THE CASE FOR CONSERVATIVISM
Many limited partners wish that their GPs would be as helpful more often. Proponents of a move to fair-value accounting standards in private equity note the PPM versus quarterly report discrepancy with some chagrin. After all, many general partners claim that fair value is an inappropriate accounting method for private equity, but find it entirely appropriate when the approach serves their own purposes, such as when they are raising a fund.
In the meantime, many limited partners find it increasingly necessary to integrate their regular private equity partnership reports into a broader portfolio that includes other asset classes, most of which are based on fair-value accounting.
General partners have many good reasons for opposing a shift to delivering fair valuations on a regular basis. Philosophically, many GPs worry that a shift to fair value may give a false impression that estimated interim valuations are reliable performance indicators. If a portfolio company is valued one quarter at $200 million and later sold for $150 million, will the GP group be called to the carpet to explain the drop?
Strategically, general partners also worry about letting a host of proverbial genies out of their bottles with frequent and accurate valuations. Private equity is a market where non-transparency and illiquidity are often a key advantage over the public market. GPs worry that pinning an “official” value to a company – especially an impaired business – will lead to a weak hand at the negotiating table when it comes time for an exit. A potential buyer who learns that a private equity firm has, one quarter earlier say, valued an asset at below cost is far less likely to offer anything higher. “The buyers will know exactly what they can get away with,” acknowledges the endowment professional. “It lays the cards on the table.”
More practically, the reluctance of many GPs to move toward consistent fair value reporting has much to do with resources, or rather, the lack thereof. Put simply, it requires a great deal of work to establish ‘if-sold-today’ valuations every quarter for a cluster of portfolio companies. And the work can come to seem a bit pointless considering the extreme illiquidity of the assets in question. Why not just save everyone a lot of trouble and keep things at cost until some material event, such as a sale, comes along?
This issue of the amount of work and resources required for constant valuations seems to be a subtext to many of the other debates taking place in the private equity market. In the US venture capital world, the NVCA's opposition to the expensing of stock options has partly to do with its fear that expensing stock options would also mean an exponential increase in the amount of valuation work to be done, with all the same philosophical as well as practical pitfalls described above.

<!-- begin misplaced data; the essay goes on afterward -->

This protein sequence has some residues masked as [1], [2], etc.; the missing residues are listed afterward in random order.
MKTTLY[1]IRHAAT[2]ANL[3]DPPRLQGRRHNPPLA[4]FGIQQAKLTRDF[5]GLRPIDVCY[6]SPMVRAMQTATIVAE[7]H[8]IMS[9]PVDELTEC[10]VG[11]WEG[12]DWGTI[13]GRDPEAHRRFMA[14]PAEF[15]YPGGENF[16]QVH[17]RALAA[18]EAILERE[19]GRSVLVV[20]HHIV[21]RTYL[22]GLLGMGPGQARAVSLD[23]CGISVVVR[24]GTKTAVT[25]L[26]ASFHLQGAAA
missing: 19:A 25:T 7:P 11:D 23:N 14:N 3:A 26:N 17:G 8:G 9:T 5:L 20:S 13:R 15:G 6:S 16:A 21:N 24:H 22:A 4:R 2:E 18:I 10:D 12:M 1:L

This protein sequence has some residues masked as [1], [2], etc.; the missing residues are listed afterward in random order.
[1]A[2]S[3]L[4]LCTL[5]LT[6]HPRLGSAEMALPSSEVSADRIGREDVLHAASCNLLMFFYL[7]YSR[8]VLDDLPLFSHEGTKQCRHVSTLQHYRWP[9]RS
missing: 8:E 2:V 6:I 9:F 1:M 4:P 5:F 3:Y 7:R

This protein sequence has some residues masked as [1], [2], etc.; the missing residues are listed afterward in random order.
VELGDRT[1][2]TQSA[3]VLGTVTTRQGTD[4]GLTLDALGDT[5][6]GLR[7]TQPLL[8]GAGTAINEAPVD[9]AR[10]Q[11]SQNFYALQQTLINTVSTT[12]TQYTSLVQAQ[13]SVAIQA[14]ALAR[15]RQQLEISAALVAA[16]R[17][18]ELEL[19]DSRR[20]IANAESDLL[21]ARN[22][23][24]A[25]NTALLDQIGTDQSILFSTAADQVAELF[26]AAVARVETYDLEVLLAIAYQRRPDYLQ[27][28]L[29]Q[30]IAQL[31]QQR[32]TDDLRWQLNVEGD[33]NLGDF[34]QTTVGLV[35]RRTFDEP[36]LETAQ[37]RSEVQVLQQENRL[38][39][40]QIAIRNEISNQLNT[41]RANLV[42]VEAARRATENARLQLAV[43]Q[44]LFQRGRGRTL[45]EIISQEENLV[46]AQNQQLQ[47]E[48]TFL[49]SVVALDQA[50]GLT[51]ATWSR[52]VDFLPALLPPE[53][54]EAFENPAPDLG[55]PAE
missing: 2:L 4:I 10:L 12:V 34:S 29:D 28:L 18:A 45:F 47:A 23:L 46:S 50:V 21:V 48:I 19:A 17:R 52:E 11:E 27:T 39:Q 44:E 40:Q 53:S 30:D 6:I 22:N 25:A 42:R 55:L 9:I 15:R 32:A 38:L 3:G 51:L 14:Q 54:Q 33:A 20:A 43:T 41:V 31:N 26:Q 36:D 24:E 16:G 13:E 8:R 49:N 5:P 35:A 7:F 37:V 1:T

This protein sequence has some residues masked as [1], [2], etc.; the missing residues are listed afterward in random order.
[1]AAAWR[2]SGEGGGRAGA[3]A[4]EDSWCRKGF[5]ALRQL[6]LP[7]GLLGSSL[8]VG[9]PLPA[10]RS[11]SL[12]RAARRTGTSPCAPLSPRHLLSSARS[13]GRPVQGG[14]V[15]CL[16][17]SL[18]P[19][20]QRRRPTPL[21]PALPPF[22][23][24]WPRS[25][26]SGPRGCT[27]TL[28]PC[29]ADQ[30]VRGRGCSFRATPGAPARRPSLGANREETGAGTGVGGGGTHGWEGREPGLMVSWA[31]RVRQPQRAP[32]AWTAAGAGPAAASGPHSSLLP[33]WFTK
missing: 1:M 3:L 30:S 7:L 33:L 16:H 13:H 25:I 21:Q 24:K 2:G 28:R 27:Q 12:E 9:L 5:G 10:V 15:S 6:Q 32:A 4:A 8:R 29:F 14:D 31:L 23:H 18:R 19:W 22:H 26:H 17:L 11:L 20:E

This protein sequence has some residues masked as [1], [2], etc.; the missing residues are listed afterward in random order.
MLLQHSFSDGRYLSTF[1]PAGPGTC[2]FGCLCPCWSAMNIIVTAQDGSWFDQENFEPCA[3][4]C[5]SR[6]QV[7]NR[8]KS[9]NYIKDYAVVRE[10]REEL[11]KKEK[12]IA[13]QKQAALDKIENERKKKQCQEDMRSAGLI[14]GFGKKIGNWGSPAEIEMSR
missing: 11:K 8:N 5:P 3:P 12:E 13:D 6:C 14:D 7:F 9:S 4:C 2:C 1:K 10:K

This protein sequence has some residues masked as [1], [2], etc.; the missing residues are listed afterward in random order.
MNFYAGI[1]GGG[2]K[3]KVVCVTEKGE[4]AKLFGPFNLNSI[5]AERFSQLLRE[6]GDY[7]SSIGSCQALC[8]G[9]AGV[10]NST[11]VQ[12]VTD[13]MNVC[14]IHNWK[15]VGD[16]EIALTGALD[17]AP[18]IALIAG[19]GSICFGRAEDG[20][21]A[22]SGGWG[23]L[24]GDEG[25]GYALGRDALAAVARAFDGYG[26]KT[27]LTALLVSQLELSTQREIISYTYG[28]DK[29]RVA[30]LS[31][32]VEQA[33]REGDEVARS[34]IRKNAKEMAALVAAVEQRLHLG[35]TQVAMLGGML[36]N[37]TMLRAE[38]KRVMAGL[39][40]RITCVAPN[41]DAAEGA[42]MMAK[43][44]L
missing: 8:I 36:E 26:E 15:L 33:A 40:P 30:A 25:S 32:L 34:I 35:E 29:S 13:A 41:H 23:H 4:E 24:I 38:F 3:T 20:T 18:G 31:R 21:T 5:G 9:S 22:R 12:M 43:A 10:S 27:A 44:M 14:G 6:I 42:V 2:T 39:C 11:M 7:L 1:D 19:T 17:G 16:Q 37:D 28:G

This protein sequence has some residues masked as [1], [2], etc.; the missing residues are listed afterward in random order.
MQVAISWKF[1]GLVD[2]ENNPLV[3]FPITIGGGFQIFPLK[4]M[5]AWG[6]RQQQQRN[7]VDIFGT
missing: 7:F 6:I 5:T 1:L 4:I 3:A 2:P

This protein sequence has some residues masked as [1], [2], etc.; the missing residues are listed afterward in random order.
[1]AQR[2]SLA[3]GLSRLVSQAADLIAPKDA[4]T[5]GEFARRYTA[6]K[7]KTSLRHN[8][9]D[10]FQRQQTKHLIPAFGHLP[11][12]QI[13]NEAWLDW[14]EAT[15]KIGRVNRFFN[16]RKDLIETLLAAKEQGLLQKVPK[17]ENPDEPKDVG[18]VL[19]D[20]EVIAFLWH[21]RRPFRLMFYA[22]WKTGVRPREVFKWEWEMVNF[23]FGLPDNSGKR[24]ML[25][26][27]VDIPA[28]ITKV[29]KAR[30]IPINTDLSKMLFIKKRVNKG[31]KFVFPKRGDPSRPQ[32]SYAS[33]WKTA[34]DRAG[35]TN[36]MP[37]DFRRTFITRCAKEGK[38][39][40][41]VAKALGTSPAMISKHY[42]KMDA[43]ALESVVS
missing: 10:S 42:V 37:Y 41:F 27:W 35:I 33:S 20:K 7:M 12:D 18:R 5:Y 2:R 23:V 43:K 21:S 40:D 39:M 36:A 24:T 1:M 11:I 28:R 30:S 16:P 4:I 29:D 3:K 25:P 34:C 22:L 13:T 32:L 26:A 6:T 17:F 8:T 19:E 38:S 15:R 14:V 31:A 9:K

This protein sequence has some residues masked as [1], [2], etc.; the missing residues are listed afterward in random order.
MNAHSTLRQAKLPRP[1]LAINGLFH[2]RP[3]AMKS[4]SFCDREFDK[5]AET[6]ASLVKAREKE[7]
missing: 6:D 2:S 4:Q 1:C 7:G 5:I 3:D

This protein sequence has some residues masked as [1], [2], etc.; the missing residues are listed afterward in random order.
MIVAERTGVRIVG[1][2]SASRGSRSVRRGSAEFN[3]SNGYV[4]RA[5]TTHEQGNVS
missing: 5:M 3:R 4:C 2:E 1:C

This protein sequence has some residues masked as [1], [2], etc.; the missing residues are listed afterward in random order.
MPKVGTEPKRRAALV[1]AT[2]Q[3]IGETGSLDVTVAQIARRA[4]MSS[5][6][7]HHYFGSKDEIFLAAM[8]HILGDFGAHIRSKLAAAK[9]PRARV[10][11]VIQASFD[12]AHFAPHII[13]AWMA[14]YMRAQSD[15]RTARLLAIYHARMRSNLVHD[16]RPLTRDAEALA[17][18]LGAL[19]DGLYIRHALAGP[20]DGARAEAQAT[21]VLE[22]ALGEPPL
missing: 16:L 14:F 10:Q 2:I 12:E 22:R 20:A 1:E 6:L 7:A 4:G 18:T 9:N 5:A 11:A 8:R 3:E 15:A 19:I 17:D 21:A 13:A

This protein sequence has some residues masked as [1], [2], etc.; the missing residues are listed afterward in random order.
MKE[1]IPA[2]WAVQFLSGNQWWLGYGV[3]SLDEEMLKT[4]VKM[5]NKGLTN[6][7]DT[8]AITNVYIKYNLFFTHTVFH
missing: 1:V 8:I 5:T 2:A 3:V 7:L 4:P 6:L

To be sure, general partners are caught between two often-conflicting sentiments among investors. Most LPs prize conservativism in their GPs, and like to see evidence of cautious optimism and carefully managed expectations – both signs of a responsible fiduciary. At the same time, LPs want to know what their portfolio is really worth. A New York-based placement agent says her GP clients are usually conservative in presenting valuations, and that inquiries as to fair value, or projected exit values, come from potential LPs. “People want to know what something can be sold for,” the placement agent says.
But perhaps an overriding consideration should be consistency. Steven Millner, a managing director for BISYS Private Equity Services, an accounting services firm, says that PPM numbers should match financial reporting numbers if private equity is to increase its appeal to institutional investors. “I think GPs are more aware now that valuations need to be consistent among marketing documents and financial statements,” Millner says. “It provides more credibility to the track record.”
That said, many LPs would still be more than happy to see this consistency and credibility revolve around the fair-value standard. It's just that the responsibility for this resides with the GPs.